Haywood’s membership on the planning board was the subject of questions and controversy long before the records issue. The County Commission appointed Haywood to the seven-member board in February 2022 as an at-large member. After her election to the commission that November, Leann Pennington started questioning how Haywood, who was homesteaded in Volusia County, could be serving on a development board in Flagler. When she applied for the Flagler seat, Haywood had not disclosed her homestead status in Volusia. She listed her residence in Flagler, where she has rented since her divorce. She has also kept her DeLand home as the licensing address for her real estate license, and listed that DeLand address on her Planning Board application as her business address.
The matter came to a head at the October 19 meeting of the commission, when Pennington pressed for Haywood’s removal. Haywood was not the only non-homesteaded person on a local advisory board, or the planning board. In the end, commissioners agreed to clarify membership disclosure requirements and qualifications for the county’s various advisory boards, including removing any requirement of homesteading, as long as the applicant is a Flagler County resident. Commissioners also agreed to keep Haywood on the board. But none have an out-of-county homestead.
But a short time earlier, Haywood had addressed the commission to explain her circumstances after her divorce, describing her homestead status there as essentially a technicality. “This could have been resolved so much differently,” she told the commissioners, then, picking up her phone, read a statement that included her accusations: “I have dealt the last five months of rumors being spread by Leanne in the community about my divorce, who I was in good graces with, whose back pocket I have been in,” she said. “I have spent the last five months answering extremely personal questions via text message from the people that she has chosen to speak to, and Mr. Hansen, I answered your very, very personal questions via Facebook Messenger, despite the fact that I felt that they had very much crossed the line. My divorce is none of anybody’s business.”
Though she had her phone in her hand, presumably including the messages she was referring to, including Hansen’s, she at no point gave an example or more precisely documented her allegations.
FlaglerLive the next morning, on Nov. 21, filed a public record request to Haywood “for any and all electronic communications, including emails, texts or messenger communications, you have received or sent to anyone, including Greg Hansen, regarding the qualifications for or questions about your tenure on the county planning board, since Oct. 1 and through Nov. 21.” The message was copied to the county attorney’s office, with a note to the attorneys to ensure that the request is complied with, and that there would be “no patience for delays or resistance on Ms. Haywood’s part.”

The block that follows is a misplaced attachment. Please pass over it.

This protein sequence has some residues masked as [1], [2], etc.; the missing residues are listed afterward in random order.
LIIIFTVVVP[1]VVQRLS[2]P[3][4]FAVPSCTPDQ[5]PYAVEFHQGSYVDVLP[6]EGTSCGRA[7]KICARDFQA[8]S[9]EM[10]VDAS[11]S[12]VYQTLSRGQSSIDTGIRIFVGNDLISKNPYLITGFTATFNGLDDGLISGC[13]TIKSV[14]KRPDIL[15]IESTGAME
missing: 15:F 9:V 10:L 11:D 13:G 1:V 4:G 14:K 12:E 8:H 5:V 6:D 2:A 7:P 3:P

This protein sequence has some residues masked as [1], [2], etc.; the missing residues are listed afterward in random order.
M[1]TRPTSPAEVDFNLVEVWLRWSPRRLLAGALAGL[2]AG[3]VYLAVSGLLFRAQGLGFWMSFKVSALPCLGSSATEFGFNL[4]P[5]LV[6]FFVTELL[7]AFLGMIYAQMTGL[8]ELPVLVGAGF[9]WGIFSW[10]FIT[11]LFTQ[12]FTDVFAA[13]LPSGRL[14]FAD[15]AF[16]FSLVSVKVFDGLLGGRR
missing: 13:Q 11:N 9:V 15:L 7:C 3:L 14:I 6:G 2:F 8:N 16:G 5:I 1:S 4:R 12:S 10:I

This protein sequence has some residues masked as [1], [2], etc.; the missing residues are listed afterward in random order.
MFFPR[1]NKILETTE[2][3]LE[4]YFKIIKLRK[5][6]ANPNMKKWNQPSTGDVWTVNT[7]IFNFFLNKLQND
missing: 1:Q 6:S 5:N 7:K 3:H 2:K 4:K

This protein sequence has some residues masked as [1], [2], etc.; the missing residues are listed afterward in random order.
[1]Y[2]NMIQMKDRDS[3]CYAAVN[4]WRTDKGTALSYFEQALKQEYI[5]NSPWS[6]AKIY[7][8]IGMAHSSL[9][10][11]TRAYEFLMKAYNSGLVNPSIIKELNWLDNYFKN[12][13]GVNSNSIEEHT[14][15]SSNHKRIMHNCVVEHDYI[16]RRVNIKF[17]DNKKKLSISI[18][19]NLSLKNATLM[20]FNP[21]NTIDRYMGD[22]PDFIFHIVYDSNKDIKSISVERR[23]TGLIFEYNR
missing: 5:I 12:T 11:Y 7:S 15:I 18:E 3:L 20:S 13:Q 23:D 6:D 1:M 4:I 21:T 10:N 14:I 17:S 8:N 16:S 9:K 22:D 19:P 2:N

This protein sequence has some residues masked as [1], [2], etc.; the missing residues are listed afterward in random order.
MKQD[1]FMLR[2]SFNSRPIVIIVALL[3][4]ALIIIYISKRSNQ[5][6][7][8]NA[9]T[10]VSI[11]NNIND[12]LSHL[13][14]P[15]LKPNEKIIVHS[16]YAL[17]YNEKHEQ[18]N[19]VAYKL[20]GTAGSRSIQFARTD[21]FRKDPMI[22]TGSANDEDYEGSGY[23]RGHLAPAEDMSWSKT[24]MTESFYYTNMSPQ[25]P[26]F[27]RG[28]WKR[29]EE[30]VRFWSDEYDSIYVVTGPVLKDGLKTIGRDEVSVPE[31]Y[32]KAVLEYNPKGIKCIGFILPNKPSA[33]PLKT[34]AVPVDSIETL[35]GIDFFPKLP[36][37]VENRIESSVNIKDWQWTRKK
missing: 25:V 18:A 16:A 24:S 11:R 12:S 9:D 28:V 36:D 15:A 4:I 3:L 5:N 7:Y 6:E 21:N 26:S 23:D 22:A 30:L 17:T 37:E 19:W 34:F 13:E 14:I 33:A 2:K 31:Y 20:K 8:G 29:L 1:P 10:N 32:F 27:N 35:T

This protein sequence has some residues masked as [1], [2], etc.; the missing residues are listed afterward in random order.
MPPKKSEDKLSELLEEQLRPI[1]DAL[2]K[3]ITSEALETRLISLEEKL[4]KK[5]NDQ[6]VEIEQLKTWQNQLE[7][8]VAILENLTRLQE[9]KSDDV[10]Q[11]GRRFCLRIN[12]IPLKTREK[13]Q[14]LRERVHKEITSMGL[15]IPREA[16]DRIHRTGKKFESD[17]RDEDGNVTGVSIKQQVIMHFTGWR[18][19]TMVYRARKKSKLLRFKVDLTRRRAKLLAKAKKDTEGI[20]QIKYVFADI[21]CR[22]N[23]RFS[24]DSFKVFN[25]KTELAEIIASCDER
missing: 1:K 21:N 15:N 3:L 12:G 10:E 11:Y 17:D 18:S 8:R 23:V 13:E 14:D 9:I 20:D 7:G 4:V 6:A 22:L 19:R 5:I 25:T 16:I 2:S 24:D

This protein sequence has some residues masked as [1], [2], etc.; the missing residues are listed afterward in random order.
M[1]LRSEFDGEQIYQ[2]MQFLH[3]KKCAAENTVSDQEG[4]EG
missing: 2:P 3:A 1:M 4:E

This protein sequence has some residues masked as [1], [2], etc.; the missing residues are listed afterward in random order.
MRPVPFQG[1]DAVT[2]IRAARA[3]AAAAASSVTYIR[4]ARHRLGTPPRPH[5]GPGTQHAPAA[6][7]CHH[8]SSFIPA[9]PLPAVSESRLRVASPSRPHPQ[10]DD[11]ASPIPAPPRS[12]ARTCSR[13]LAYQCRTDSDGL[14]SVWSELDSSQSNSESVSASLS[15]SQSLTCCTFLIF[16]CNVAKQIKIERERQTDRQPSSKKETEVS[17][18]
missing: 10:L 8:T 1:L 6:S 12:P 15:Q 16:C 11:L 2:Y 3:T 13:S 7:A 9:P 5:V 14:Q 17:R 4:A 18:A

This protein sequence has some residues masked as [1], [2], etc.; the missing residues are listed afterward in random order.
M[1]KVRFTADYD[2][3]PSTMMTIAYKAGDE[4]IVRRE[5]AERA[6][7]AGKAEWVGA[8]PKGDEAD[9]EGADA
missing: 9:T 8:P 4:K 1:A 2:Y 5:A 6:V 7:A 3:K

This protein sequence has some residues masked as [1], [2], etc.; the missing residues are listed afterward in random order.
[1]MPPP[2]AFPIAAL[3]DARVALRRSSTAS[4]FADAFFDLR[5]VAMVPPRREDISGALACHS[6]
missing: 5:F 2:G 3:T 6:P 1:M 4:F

Delays, resistance, truculence, offensive and bigoted comments by email from Haywood to the attorneys followed, referencing the “mongrel” author of the request, questioning his citizenship status, describing it as “harassing” and potentially “dangerous,” and making additional, false allegations about the requester “being in cahoots with Leann Pennington about my actions” (Pennington was not aware of the request).
Hadeed in a stern Nov. 30 email attempted to caution her about the consequences she may face if she did not comply. “You really need to complete the task as quickly as you can to reduce your jeopardy and the County’s,” the attorney wrote her. She did not do so.
On Dec. 4, Hadeed briefed the County Commission on Haywood’s “troubling” posturing and lack of response, given the seriousness of her allegation. Hansen said Haywood had “stood right there and lied” about him, and motioned to have her appointment to the planning board reconsidered at the Dec. 18 meeting, giving her some additional time to comply with the request. The commission agreed.
Minutes after Hadeed’s briefing, Haywood wrote him, saying she “did have time to comb my device for electronic communication [sic.]” and sent in two brief text exchanges between her and two friends (see here, here and here). None of the texts reflected the “five months” she claimed to have been “answering extremely personal questions” about her planning board status, and none included anything from Hansen. On Dec. 11, she sent the alleged “Hansen” message.
A planning board meeting was scheduled for Dec. 12. Haywood did not show up, nor did several members of the board. The meeting had to be adjourned for lack of a quorum.